Explore This Lab


Since 1982, Dr. Tanzi has focused his studies on Alzheimer's disease (AD). He isolated the first familial Alzheimer's disease (FAD) gene, known as the amyloid beta-protein (A4) precursor (APP) in 1987, and another in 1995, called presenilin 2. He also collaborated on the isolation of the second FAD gene, presenilin 1.

In 1993, Dr. Tanzi isolated the gene responsible for the neurological disorder known as Wilson's disease, and over the past 25 years, he has collaborated on studies identifying several other neurodegenerative disease genes including those causing amyotrophic lateral sclerosis and neurofibromatosis.

Dr. Tanzi’s laboratory first discovered that the metals zinc and copper are necessary for the formation of neurotoxic assemblies of the AD-associated peptide, A-beta, the main component of beta-amyloid deposits in brains of AD patients. These studies have led to ongoing clinical trials for treating and preventing AD by targeting A-beta metal interactions. Dr. Tanzi was also involved in the first studies implicating gamma-secretase modulators as therapeutics for AD.

Dr. Tanzi is currently carrying out genome wide association screens to identify novel genes associated with AD and autism spectrum disorders. Candidate disease genes are then characterized at the molecular, cell biological, and biochemical levels to elucidate disease mechanisms.

Research Projects

A study from the Tanzi Lab and collaborators suggests that A-beta is a hitherto unrecognized antimicrobial peptide (AMP) that may normally function in the innate immune system. This finding stands in stark contrast to current models of A-beta-mediated pathology and has important implications for ongoing and future AD treatment strategies.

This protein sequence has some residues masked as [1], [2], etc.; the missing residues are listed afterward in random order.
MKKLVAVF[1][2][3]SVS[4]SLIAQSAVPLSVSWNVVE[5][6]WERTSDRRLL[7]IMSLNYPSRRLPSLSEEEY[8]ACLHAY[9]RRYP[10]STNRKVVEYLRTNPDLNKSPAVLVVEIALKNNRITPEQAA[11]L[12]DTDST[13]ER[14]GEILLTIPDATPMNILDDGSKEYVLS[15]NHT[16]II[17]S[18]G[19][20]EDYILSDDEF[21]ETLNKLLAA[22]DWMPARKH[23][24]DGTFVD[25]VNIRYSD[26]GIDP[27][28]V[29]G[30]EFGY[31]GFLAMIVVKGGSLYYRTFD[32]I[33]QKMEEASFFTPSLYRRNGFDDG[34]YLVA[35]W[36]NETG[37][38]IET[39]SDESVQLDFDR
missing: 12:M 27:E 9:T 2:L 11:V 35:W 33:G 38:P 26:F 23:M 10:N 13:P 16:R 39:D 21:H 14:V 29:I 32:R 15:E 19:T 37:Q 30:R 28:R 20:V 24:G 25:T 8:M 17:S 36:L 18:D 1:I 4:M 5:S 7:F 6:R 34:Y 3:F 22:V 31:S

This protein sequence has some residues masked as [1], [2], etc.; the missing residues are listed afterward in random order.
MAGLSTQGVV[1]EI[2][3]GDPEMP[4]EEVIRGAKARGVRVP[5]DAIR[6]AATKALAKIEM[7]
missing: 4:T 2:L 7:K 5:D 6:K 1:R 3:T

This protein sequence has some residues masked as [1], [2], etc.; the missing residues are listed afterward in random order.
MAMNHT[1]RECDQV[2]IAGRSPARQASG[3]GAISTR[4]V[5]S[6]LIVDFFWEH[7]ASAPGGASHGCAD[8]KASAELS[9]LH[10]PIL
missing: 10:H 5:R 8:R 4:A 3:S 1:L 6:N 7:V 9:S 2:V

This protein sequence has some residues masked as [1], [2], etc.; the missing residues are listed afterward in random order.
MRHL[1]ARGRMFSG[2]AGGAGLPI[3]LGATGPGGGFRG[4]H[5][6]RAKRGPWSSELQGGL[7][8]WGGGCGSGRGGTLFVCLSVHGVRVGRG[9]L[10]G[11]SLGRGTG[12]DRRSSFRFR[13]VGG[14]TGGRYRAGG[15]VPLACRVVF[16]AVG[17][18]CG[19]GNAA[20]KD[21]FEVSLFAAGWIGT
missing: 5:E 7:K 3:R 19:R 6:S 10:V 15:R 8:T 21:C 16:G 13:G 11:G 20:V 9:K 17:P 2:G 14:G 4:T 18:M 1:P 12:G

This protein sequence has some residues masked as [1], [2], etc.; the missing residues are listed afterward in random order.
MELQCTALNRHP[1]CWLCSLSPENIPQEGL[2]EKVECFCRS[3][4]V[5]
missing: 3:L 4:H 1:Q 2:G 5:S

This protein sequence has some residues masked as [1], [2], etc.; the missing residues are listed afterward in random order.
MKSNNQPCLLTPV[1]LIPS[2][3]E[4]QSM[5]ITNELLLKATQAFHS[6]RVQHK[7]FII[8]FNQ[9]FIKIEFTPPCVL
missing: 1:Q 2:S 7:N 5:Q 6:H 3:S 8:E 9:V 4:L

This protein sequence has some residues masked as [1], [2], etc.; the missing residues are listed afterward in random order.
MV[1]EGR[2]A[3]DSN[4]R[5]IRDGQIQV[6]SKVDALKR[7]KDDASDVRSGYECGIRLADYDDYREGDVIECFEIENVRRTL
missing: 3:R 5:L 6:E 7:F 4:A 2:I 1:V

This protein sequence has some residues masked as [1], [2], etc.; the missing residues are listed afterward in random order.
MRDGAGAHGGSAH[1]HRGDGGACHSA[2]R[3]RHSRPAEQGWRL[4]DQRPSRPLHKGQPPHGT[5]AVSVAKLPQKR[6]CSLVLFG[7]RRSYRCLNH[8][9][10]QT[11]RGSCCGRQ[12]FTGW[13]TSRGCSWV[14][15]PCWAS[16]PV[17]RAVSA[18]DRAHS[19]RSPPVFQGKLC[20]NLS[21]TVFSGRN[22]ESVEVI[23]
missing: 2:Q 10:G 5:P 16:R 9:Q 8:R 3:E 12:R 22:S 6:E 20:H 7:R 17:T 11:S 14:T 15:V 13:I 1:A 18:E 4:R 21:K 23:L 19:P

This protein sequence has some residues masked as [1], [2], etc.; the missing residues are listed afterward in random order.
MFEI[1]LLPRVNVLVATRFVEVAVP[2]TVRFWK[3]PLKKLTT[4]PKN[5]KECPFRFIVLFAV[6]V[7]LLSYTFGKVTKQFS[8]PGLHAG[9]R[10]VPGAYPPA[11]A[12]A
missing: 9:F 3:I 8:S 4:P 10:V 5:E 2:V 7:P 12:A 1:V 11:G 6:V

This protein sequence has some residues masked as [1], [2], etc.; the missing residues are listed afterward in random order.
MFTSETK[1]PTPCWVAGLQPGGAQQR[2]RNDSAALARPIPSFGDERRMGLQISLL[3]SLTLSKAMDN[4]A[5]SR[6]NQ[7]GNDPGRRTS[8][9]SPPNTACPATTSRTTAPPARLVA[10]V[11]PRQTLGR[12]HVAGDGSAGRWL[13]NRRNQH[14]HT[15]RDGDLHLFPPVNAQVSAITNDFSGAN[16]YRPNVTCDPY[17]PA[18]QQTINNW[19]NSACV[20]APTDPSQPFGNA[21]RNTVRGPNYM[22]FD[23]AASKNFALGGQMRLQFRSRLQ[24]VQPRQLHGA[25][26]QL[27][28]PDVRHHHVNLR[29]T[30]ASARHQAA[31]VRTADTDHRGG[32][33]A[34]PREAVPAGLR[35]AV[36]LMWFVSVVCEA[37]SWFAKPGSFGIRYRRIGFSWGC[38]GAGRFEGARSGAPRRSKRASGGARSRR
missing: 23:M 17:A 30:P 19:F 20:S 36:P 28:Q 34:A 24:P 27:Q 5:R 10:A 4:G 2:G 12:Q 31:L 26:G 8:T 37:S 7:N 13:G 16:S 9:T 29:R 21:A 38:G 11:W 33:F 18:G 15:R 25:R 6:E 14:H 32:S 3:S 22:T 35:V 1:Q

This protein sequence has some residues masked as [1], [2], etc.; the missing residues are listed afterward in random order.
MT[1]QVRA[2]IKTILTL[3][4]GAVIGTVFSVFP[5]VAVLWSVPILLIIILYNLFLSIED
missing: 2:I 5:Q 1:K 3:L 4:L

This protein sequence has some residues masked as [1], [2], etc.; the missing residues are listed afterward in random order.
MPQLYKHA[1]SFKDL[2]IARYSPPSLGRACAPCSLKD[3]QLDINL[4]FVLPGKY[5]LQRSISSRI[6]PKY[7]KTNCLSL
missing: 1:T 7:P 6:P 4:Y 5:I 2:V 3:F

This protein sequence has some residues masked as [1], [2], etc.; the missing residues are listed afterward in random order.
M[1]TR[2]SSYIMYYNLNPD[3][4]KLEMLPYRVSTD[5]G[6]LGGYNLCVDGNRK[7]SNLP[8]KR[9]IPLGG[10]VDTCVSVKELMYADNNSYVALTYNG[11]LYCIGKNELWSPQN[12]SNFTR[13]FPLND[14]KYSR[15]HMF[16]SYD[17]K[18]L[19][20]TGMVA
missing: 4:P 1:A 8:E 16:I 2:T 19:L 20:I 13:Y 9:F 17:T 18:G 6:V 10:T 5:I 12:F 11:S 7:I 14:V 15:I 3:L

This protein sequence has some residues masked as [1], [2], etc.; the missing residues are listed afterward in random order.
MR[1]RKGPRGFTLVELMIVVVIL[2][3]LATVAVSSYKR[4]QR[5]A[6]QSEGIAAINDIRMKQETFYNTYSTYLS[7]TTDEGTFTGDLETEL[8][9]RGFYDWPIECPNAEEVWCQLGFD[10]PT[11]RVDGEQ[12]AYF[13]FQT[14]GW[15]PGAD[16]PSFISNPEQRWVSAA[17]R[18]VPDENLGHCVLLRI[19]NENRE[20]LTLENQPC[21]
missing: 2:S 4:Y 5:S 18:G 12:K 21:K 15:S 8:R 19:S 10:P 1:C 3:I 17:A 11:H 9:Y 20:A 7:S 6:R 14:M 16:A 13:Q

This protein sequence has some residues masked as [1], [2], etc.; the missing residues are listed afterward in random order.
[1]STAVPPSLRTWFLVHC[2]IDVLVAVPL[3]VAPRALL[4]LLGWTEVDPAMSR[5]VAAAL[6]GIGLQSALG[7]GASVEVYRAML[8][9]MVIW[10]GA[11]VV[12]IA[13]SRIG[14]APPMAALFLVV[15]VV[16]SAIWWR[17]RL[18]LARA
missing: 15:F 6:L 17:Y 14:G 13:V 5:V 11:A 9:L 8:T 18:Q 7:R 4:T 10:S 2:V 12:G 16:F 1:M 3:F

low magnification electron micrograph
A low magnification electron micrograph of the same experiment shows the result of A-beta added to bacteria (left side), compared with the right side, with no A-beta.

We have shown that A-beta is active against at least eight common and clinically relevant microorganisms. This photomicrograph (18,500x) shows bacteria being attacked by A-beta, which is forming beta-amyloid fibrils and attaching to other the bacteria in the picture. The fibrils eventually entrap the bacteria and cause them to lyse.

Study co-authors: Lee Goldstein, MD; Robert Moir, PhD; Rudy Tanzi, PhD

About Dr. Tanzi

Dr. Rudolph Tanzi is the Director of the Genetics and Aging Research Unit, Co-Director of the McCance Center for Brain Health, Co-Director of the MassGeneral Institute for Neurodegenerative Disease, and Vice-Chair of Neurology (Research), at Massachusetts General Hospital, and the Joseph P. and Rose F. Kennedy Professor of Neurology at Harvard Medical School. Dr. Tanzi co-discovered the first three Alzheimer’s disease genes, including APP and directs the Cure Alzheimer’s Fund Alzheimer’s Genome Project, which identified the first neuroinflammation-related Alzheimer’s gene, CD33. He has also been developing therapies for treating and preventing AD using 3D human neural glial culture models of AD and is now testing them in various clinical trials. Dr. Tanzi has published over 600 papers, received numerous awards, including the Metropolitan Life Award, Potamkin Prize, Smithsonian American Ingenuity Award, and was one of the TIME100 Most Influential People in the World. Dr. Tanzi is a New York Times bestselling author, and co-authored “Decoding Darkness,” “Super Brain”, “Super Genes”, and “The Healing Self.” He has also hosted three PBS shows and made numerous appearances on network and cable news and medical television shows. In his spare time, he plays keyboards for Joe Perry, Aerosmith and other musicians.